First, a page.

“Even though they were a telco company, their ability to network and connect offices as fast as we were acquiring or parting ways with real estate was limited so the credentials and different servers in different locations were not synchronized and so we had to carry all of these badges with us,” he adds.
This spurred both of them to start a new business focused on how to better streamline access control in office environments leveraging cloud and mobile technologies and they have spent the last two years examining user experience across the industry to develop a solution that addresses many of these challenges.
“What we decided to focus on was delivering mobile in a way that hadn’t been done before from an access perspective and cloud in a way that we hadn’t seen it done before at scale from an access control perspective, really focusing on how users enter a workspace and how business owners, property owners and landlords manage campuses and multiple properties,” Segil explains.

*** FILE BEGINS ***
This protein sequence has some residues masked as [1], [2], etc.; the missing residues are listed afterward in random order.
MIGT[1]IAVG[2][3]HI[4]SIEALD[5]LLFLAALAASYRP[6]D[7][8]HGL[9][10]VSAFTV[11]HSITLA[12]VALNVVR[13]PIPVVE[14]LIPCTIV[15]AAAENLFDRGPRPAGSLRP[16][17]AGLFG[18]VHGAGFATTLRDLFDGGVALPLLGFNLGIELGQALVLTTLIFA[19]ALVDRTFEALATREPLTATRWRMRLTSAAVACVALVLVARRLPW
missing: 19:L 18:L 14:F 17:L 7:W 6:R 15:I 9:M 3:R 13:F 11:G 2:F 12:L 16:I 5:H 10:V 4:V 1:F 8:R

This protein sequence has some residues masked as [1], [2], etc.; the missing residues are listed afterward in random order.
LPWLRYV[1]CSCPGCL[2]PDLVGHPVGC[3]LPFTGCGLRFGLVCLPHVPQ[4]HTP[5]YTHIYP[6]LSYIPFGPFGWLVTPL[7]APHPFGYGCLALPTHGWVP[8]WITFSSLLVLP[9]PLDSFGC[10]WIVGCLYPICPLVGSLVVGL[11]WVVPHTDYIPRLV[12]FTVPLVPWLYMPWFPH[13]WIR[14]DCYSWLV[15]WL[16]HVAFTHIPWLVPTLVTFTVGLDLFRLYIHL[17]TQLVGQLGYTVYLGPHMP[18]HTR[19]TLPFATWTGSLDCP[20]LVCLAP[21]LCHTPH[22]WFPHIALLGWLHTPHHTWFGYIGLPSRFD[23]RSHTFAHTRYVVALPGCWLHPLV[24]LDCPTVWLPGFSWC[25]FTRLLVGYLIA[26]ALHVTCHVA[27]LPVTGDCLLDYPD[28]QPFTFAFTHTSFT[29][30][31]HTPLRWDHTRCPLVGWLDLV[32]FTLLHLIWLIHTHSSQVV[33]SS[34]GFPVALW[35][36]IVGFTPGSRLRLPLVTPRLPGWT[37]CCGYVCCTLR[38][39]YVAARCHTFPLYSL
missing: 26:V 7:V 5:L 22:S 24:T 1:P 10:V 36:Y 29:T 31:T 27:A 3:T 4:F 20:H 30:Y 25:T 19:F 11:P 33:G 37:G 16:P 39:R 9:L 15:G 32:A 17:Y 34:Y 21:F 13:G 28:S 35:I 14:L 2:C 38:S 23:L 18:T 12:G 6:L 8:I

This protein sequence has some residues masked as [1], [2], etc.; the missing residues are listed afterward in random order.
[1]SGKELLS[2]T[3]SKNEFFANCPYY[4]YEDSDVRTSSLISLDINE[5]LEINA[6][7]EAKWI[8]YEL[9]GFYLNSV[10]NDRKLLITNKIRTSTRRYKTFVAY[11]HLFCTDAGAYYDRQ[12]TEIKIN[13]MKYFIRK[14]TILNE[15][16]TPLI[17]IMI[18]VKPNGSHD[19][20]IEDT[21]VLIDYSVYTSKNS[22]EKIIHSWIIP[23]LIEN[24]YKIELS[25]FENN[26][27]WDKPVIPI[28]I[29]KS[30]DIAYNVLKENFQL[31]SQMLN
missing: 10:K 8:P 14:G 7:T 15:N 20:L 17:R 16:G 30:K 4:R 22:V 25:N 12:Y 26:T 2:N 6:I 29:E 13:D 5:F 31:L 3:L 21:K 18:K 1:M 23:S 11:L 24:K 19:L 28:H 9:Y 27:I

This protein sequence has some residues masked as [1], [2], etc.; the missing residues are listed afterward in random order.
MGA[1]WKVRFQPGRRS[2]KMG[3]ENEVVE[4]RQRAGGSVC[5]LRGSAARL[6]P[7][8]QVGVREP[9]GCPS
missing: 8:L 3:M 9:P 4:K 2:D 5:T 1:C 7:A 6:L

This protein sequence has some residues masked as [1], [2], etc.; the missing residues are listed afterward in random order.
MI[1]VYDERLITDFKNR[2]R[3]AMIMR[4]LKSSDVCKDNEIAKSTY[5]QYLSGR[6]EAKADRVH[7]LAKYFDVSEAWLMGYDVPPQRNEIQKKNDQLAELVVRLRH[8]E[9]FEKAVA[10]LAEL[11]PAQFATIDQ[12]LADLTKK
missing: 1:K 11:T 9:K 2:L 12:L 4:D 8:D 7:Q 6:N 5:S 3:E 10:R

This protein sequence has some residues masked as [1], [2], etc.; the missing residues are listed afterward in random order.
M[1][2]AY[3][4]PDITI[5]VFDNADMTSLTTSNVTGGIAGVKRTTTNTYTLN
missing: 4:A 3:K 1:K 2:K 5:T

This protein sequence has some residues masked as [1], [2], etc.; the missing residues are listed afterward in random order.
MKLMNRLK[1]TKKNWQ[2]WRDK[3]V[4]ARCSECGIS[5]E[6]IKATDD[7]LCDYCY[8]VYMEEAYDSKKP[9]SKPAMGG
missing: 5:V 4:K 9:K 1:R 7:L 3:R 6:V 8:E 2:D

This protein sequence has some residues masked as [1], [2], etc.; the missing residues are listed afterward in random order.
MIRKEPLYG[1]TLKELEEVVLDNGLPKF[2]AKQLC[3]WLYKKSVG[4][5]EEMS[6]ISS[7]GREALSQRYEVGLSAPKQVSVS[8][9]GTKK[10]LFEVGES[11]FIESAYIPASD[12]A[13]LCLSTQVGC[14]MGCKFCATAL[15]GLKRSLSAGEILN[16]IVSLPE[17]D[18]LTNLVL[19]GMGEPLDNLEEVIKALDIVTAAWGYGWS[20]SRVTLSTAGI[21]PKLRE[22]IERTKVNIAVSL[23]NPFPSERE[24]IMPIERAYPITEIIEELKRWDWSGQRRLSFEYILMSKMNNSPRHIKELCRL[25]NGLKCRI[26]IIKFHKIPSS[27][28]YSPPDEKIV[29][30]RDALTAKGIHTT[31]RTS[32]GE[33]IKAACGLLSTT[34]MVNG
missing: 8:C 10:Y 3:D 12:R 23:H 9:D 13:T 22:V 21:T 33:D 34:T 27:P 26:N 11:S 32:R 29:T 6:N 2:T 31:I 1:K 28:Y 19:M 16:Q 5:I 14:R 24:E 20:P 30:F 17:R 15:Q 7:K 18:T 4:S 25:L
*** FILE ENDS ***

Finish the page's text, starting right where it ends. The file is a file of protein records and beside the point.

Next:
Though they wanted to use as much existing infrastructure as possible, Kazerani says in order to build their Openpath Access system they had to start from scratch in several different areas. Openpath itself makes the mobile app, the physical hardware of the reader, the access controller unit which they refer to as the smart hub that resides in the server closet, as well as the cloud-based software that runs the system.
“We had to make some hard decision because we, of course, would rather only focus on building things that are differentiated but when we surveyed customers, installers and integrators in trying to understand the challenges they are running into, we had to make a series of decisions and hence why we had to build a lot of things we did in order to solve some of those problems,” he adds.
For example, Kazerani says one customer they spoke with lost the ability to use their mobile credentials any time their internet went down, which was extremely problematic being that people needed to be let in to the office to fix the internet connection. As a result, they developed what they refer to as their patented “triple unlock” technology, which allows the reader to talk to the access control infrastructure in three different ways via a Bluetooth Low Energy (BLE), Wi-Fi or cellular command.